This chapter is worksafe.
"Are you ready?" asked Oilliphéist, over audio-only comms.
"I am," replied Widowmaker.
"Château," said Emily.
"Châteauneuf-du-Pape," responded the sniper.
"Signal de Saint-Pierre."
"What're they doing?" asked Winston, quietly, leaning to Lena, as the two assassins continued to exchange words.
"They did this before, Widow explained it to me," the teleporter replied, leaning to Winston, equally quiet. "It's a kind of integrity check? It's a series of trigger words that key other words. It changes on its own, over time, so if one or two words change, it's no big deal, right? But if it changes a lot, quickly - somebody's mucked with her."
The scientist nodded. "Handy, given where they came from. Emily's English, though - why's it all in French?"
Lena just shrugged, focusing on the word series. The sequence sounded the same as before, to her, but she wasn't entirely sure - she'd tried to remember the list, but there were so many words. She heard Emily say, "Livraison," and immediately thought, Metro.
"Metro," said Widowmaker, and Lena smiled.
"Centre météorologique canadien," replied Oilliphéist.
"Exactly the same as last time."
"Your side, as well," said the spider, "to my distinct relief."
"So," said Lena, "you both basically... check out?"
Widowmaker nodded. "Yes. I wish you had this facility, as well. It is... reassuring."
"Talon didn't build that into you, did they." It wasn't a question. "I wouldn't think they'd want you t'know."
"Spot on," said Emily, over comms. "I think it's a side-effect. We found it ourselves, in her, first - and now I have it, too!"
"Nothin' personal, but if the ability to checksum my brain comes only as part of gettin' my brain rebuilt, I'll opt out."
Widowmaker allowed her lover a small smile. "Understandable."
"Em, you still hiding out at the safehouse?"
"Yes, and it's incredibly dull. Have you talked to Overwatch's council yet?"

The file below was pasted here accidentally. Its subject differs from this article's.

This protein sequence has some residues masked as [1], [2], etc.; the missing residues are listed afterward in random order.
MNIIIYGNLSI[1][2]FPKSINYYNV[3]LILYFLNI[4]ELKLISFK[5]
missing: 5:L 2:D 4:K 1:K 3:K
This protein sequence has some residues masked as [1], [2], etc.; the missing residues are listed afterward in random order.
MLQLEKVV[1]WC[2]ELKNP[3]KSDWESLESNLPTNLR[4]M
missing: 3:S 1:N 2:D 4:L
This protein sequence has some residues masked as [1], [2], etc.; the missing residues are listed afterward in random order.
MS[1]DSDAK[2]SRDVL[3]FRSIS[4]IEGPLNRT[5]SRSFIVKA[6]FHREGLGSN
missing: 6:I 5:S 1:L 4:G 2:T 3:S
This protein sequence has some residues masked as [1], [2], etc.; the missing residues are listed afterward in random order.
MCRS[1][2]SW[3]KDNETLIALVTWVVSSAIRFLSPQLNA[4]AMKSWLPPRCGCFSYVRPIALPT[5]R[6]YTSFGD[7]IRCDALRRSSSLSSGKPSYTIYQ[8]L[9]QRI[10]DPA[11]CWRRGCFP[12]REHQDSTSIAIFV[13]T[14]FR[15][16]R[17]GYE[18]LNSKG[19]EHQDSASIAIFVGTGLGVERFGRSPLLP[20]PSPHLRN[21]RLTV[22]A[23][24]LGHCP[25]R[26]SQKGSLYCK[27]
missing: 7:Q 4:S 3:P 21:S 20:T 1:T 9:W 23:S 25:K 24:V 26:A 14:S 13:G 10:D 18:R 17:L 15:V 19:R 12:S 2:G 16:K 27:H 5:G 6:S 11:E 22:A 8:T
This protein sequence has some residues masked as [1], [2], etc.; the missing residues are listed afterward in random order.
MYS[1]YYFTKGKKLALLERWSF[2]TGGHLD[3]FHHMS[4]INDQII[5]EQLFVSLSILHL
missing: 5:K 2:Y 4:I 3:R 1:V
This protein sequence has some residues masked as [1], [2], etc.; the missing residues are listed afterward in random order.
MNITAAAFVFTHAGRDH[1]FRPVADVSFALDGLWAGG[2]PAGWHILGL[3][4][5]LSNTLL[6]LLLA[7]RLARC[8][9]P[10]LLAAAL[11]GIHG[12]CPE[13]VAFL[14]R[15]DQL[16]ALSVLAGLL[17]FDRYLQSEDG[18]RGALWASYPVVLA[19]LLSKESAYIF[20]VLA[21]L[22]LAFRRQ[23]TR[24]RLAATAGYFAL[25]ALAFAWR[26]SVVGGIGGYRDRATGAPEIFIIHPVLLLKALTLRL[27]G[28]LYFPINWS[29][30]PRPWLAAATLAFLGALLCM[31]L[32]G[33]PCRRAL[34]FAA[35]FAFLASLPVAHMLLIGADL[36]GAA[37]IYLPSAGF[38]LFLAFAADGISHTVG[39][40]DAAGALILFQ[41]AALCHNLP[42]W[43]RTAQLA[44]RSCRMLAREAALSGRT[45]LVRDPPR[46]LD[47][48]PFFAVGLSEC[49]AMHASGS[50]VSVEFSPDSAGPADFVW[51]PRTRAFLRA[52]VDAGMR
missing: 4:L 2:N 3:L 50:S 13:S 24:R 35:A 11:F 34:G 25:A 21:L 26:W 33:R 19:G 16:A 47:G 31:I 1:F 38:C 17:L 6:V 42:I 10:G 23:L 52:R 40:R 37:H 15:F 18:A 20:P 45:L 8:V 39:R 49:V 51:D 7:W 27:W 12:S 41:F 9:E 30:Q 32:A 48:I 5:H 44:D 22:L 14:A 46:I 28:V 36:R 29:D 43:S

"About to - we wanted to check in with you, first. Let you know we were alive."
"I do appreciate that - but Aunt Moira's getting pretty impatient."
"Yeah, well, she can wait - this is our first day out of quarantine. We'll be meeting up after lunch."
"I'll tell her you're out of Overwatch jail, at least... oh! How is, um, the cowboy?"
"Embarrassed," said the defector. "Deservedly."
"Don't be mad at him," Emily replied over comms, "Auntie's good with those darts. They're self-guided. She even got me, once!"
"Before, or after?" asked Widowmaker.
A laugh, over comms. "Before, obviously. But still."
"She wouldn't get me now," said Tracer, as Widowmaker nodded in agreement. "Nor me, I think," her lover added.
A giggle. "I'm pretty sure she'd love another chance to practice those upgrades, if he wanted to come by..."
"No," interrupted Tracer, firmly. "Now that we've checked in - we've got some prep work to do on this end, and I need to get some workout time with those pistols you made."
Widowmaker agreed, humming quietly. "Cherie, do you mind? We will contact you again after the meeting."
"I'll be waiting. And tell me how it goes, on the range! I'm so glad to hear your voices again - both of you."
"I know," replied the sniper, eyes half-closed, "it is the same, for me."
"I don't remember giving you clearance for your pistols," Dr. Ziegler said, sternly, as the comms went quiet.
Tracer shook her hands. "C'mon, doc, we've both been locked up for days. I know I need a workout."
"As do I," noted the spider.
"You must have something we can use..."
"This is a research facility, not an Overwatch station. We have a weights room, which you are both welcome to use, but we have nothing like you're requesting." The doctor considered. "Fareeha uses a Helix Security facility when here, perhaps," she thumbed her comm. "Perhaps we can work something out. I'll be right back." She walked to her private office, and the two women talked, quietly, over comms, for a few minutes, before returning.
"Good news; we have a site. She'll meet us there," said the scientist. "No sniper rounds, I'm sorry. But we do have clearance for pistols, supervised, as long as they're kept unloaded outside the range."